You have some money to invest, and you are not sure where to turn? I get asked all the time, from people that have some money to invest and they don’t know where to turn. If they have several hundred thousand dollars or more, they can command more attention and higher levels of service, but what if someone only has a more modest sum to invest, say $30,000 from the 401(k) left an a previous employer’s plan? Maybe they inherited $70,000, or accumulated $50,000, in addition to a full-funded emergency fund of 6 months of income- where should they turn? Here are some of the options people have today:
- Day trade: buying and selling securities on a daily basis is often an option that appeals to many people, however most people lose a lot of money doing this, even though some books, websites, commercials and seminars tout the millions you can make by doing this.
- Hire an adviser: some professional money managers will help people invest modest sums, typically they will be investment sales people at the bank, insurance company or a professional with less experience- but not always. Most of the products will pay a commission to the adviser. This doesn’t mean that you should be suspect of their recommendations, but it does mean you should be cautious about the products sold. Annuities are common in this situation, are controversial and you should read up on them before investing. Most professional money managers don’t like, I however like some of the features, but think buyers should be careful since most complaints I hear and the industry reports are from annuity sales.
- Become an expert: if you like reading many financial books and taking courses, and are able to comprehend sophisticated information, then take your time and delve into it, but at the end of the day, having someone help you that does it full-time help you may make a lot of sense.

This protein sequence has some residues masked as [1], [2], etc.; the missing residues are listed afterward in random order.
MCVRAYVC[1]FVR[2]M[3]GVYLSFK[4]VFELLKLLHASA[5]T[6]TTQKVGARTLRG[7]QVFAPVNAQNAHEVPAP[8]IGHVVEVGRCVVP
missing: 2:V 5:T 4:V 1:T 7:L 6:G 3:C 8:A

- Index investing: with little experience you can be a passive investor in various stock and bond markets, and buy no or low cost index funds. If you decide to explore this very common route, be sure to take your time to learn about asset allocation, different index options, and a host of other things related to investing. This is definitely not as intense as trying to become an expert, but there is a learning curve.
- Do-it-yourself but with help: Many of the investment firms offer various levels of online and telephonic help. You can do various types of research, self-education, and talk to trained people online, but just like with index investing, I recommend people take time to read a few good books on investing first. Also, it seems as if every other day, new services are offered online. For example FutureAdvisor.com provides some nice online services for the do-it-yourselfer. The options continue to be expanded online as investment and financial technology firms go after the vast underserved low and middle market investors.